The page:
What does it mean to be human? Where did we come from? And what unites us in our diversity today? As the world population continues to explode, these big questions about humanity become increasingly important, and anthropology is the field of study that tackles them. From our tree-dwelling primate ancestors 63 million years ago through today’s globally connected citizens, anthropology looks at Homo sapiens to find out why we are the way we are. […]
The History of the Decline and Fall of the Roman Empire, a literary masterpiece written by Edward Gibbon, recounts the past in a profoundly truthful way, telling an incredible story and setting the bar for all future historians.
On this episode of The Torch, we examine the unifying theories of physics and the quest to discover how everything in our universe is interconnected which will, in turn, establish The Theory of Everything with Professor Don Lincoln, Ph.D. and Senior Scientist at the Fermi National Accelerator Laboratory. […]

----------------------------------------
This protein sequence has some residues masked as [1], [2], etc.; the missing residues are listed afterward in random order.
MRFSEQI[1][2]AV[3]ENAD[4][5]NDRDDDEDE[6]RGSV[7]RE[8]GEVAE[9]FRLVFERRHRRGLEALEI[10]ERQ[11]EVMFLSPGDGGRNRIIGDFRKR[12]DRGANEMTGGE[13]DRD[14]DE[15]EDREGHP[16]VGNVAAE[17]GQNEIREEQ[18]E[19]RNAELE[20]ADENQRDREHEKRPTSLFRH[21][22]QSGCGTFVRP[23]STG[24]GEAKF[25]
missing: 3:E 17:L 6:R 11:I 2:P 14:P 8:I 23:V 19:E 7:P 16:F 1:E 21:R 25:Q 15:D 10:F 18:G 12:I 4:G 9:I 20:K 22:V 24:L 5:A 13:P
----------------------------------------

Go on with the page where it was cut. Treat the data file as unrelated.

The story of America’s founding—great men who debated, argued, persuaded, and negotiated their way to the U.S. Constitution—is as dramatic and instructive as any in the nation’s history. And there is no better way to tell the story of the Founding Fathers than by pairing an eminent U.S. historian with the very institution that is most synonymous with American history, the Smithsonian. […]
On this episode of The Torch, we examine what we have learned from neuroscience about several brain myths including – do we really only use 10% of our brain, can we multitask effectively, are male and female brains different? […]
The history of human civilization is an astonishing story of migration, innovation, and social development. Over 200,000 years, humans have populated the planet, adapted to environmental challenges, experimented with systems of government, and left such a strong mark on the earth that scientists now refer to our era as the Anthropocene—the era of humanity. […]